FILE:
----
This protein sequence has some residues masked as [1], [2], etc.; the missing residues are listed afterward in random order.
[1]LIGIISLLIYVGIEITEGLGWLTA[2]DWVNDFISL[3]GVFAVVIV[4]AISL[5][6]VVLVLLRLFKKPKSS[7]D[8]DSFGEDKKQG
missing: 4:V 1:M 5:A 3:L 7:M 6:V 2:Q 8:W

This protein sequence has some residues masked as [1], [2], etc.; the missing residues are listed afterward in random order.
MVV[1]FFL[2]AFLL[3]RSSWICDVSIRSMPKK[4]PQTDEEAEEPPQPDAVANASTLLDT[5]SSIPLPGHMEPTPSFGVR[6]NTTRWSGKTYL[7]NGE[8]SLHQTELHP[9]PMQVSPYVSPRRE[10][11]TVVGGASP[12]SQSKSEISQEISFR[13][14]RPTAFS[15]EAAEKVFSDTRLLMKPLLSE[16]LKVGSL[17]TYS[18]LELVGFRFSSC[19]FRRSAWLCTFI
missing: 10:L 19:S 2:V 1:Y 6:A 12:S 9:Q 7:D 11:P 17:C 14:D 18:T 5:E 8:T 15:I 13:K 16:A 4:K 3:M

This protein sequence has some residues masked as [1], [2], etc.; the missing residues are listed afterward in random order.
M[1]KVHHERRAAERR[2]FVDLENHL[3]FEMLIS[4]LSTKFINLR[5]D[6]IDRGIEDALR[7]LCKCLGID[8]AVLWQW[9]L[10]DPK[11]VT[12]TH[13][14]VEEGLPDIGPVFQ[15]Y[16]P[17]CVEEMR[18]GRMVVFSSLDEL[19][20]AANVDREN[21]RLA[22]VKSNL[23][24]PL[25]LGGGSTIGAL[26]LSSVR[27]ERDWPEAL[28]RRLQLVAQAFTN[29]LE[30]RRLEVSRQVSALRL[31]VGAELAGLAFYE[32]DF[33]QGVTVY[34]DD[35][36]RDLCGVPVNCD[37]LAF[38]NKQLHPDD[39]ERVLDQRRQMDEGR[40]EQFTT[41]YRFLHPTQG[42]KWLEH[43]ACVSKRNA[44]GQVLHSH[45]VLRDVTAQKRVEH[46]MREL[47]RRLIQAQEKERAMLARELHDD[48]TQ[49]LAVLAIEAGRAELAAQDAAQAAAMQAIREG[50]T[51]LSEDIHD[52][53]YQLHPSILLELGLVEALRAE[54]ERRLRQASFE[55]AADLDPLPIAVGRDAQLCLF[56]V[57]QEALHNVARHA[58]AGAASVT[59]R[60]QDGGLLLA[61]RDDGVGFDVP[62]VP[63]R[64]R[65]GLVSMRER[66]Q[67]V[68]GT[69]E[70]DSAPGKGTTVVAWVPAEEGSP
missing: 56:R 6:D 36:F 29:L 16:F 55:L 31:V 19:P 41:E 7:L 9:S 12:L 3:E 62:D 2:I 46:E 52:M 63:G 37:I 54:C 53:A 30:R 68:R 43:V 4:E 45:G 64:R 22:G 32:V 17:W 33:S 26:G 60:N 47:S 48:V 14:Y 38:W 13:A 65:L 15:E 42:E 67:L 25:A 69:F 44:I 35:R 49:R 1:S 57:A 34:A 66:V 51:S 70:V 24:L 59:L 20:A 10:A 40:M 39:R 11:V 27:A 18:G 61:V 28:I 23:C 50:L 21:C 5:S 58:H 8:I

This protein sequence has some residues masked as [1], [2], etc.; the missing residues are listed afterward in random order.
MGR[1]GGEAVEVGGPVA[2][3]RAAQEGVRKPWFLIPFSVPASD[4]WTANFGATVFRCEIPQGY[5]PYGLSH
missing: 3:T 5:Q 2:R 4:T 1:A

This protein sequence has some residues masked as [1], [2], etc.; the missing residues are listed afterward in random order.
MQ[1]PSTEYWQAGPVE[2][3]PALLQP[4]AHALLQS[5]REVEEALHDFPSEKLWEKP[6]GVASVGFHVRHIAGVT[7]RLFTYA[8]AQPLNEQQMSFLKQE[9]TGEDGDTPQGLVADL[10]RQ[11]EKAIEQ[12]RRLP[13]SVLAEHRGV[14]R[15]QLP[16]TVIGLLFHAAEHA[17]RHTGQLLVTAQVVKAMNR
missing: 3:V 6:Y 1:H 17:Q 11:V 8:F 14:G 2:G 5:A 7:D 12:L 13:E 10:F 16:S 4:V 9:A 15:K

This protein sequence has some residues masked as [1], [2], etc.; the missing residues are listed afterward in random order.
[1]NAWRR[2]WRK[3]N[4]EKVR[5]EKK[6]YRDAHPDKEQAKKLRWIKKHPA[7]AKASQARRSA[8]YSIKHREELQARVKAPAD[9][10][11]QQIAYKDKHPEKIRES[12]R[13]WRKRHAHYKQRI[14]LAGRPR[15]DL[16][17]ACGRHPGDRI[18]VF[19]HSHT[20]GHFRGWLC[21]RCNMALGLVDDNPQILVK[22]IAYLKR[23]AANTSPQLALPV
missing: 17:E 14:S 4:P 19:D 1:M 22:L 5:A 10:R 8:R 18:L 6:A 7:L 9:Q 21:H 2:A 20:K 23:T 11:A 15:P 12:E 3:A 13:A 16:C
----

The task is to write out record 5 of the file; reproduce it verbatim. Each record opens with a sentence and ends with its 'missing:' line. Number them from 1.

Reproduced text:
This protein sequence has some residues masked as [1], [2], etc.; the missing residues are listed afterward in random order.
MQ[1]PSTEYWQAGPVE[2][3]PALLQP[4]AHALLQS[5]REVEEALHDFPSEKLWEKP[6]GVASVGFHVRHIAGVT[7]RLFTYA[8]AQPLNEQQMSFLKQE[9]TGEDGDTPQGLVADL[10]RQ[11]EKAIEQ[12]RRLP[13]SVLAEHRGV[14]R[15]QLP[16]TVIGLLFHAAEHA[17]RHTGQLLVTAQVVKAMNR
missing: 3:V 6:Y 1:H 17:Q 11:V 8:F 14:G 2:G 5:A 7:D 12:L 13:E 10:F 16:S 4:V 9:A 15:K